Aug 132008

Dr. Earl R. Smith II

The Elevator Speech

According to current doctrine, everybody is supposed to have an elevator speech – that monologue that you can reel off during a two or three floor ride – hopefully going up rather than down. I’ve never cottoned much to boiling down a life into three to five minutes of crisp prose – I’ve always been fascinated by the details of life and the amazing diversity that humans have become. So I admit that I hadn’t put much effort into generating one. But recently I have been asked the same question a number of times: “What exactly is it that you do?”

After getting asked for the third or fourth time within a week, I decided that I owed the questioners something approaching a succinct response; so I pulled together a few short paragraphs. The effort produced a fair amount of self-knowledge and generated a couple of lessons that I see as well worth learning – some about what an elevator speech can do and others about what it can’t. Well, for what it’s worth, this is what I came up with:

I am a virtual Chairman of the Board. I help founders build their ideas into successful businesses. Neither an investor nor a consultant, I support entrepreneurs as a full member of their team; as an owner and a decision maker.I help to incubate start-ups. In that role, I provide leadership and experience. I invest my time, and, in return, I receive an equity stake in the business. Because of that stake, I think like a team member and win or lose with the founders.

Start-ups require high-speed execution and unrelenting perseverance if they are going to succeed. Things can easily become chaotic. My role is to keep my head above water and provide insight, direction and stability.

I bring to each team the experience I’ve gained in raising money, setting strategy, building and leading teams, establishing strategic partnerships, developing products and services and bringing them to market, arranging mergers and acquisitions and doing deals. And I make all my contacts available.

In a fundamental way I act as a company’s virtual chairman. I am active in the business but don’t play any day to day operating role. I am involved in all planning and major decision making.

When I advise a start-up the business for me is the founders. The company is an expression of their collective vision. I see my role as supporting that vision. My specific work in each company depends on the backgrounds of the founders and the particulars of the business.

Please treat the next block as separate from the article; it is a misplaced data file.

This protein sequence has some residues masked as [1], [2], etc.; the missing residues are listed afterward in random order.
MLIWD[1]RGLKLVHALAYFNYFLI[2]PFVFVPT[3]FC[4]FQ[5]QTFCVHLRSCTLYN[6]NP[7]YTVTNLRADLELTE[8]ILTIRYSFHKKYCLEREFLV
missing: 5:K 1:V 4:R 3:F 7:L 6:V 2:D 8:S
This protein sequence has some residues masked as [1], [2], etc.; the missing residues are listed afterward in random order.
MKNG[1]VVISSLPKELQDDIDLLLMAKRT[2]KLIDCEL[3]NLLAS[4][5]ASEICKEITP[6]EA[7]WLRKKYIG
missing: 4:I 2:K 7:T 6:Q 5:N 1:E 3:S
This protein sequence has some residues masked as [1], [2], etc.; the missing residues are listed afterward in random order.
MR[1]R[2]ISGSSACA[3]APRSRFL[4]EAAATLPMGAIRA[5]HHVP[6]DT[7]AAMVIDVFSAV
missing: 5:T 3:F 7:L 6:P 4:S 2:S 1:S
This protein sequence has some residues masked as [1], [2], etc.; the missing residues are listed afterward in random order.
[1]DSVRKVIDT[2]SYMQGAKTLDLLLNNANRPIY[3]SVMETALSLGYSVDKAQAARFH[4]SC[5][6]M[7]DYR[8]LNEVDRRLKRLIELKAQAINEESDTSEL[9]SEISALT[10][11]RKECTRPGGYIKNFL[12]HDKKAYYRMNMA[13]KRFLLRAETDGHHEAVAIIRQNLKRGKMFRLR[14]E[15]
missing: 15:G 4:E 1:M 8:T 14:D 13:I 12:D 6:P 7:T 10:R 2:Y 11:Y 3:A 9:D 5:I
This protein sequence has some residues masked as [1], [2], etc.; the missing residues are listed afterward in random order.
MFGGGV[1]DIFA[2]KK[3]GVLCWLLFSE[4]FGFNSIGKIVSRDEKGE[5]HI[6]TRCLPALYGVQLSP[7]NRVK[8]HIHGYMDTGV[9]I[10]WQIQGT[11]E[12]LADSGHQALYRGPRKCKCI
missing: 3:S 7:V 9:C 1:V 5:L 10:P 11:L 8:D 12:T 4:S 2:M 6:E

What’s it good for?

OK – it’s our floor and we can get off the elevator now! I see two benefits from pulling together and smoothing out and elevator speech. First and foremost, I have a relatively coherent answer to the “What exactly is it that you do?” question. People seem mostly satisfied with and understand my response. A few are intrigued and want to know more. It is a conversation starter that sometimes leads to deeper (and mutually beneficial) discussions. Second, I am relieved of the discomfort that the question used to bring. I would search for a place to start my story and work to cover important points. Sometimes I picked a good starting spot and sometimes I didn’t. The results were, at best, uneven. So I found myself doing better during the initial four or five minutes. But I’ve come to suspect that that is an illusion of progress!

There are major limitations when elevator speeches are used in networking situations. An elevator speech doesn’t tell the whole story – it is only an invitation to further conversations. And the person you are ‘presenting to’ may have little or no interest in making that journey. A second and related limitation is that they almost always seem to come in pairs – yours and mine.

Possession of an ‘elevator speech’ can indicate a predator on the prowl. Few people go to networking events to ‘give’ business – mostly they are looking to ‘find’ it. Some can’t wait until you are through with yours so that they can launch into theirs and begin ‘prospecting’. Others don’t seem to have the ability to go beyond their elevator speech. Like people we have all met who are very good at initial meetings but nothing more, these people seem to wander around the room depositing their ‘elevator speech’ in any available ear. If you probe deeper there doesn’t seem to be anything there.

But my two most serious problems with elevator speeches are 1) they are inappropriate in networking situations and 2) they are almost always anti-humanist. The idea of an elevator speech was developed in the venture capital industry – a short, crisp and focused presentation that was designed to attract the initial interest of a potential investor in your business proposition. In a networking environment you are presenting, first and foremost, yourself as a person that I might come to know, like and trust enough to do business with. I have come to believe that elevator speeches get in the way of that process. The anti-humanist nature of the elevator speech comes through as the speaker seems to turn into a ‘talking head’ advancing a specific business proposition. Upon its completion I know next to nothing about the person. I would rather hear a ‘vision’ that the person has for their life. But then I’m one of those who believe that people (particularly their insights, passion and dedication) are the most interesting parts of any business.

When you meet me, don’t tell me what you do – tell me who you are! When you meet people find out whom they are before you find out what they do – if you don’t like who they are, what they do will be unimportant.

© Dr Earl R Smith II


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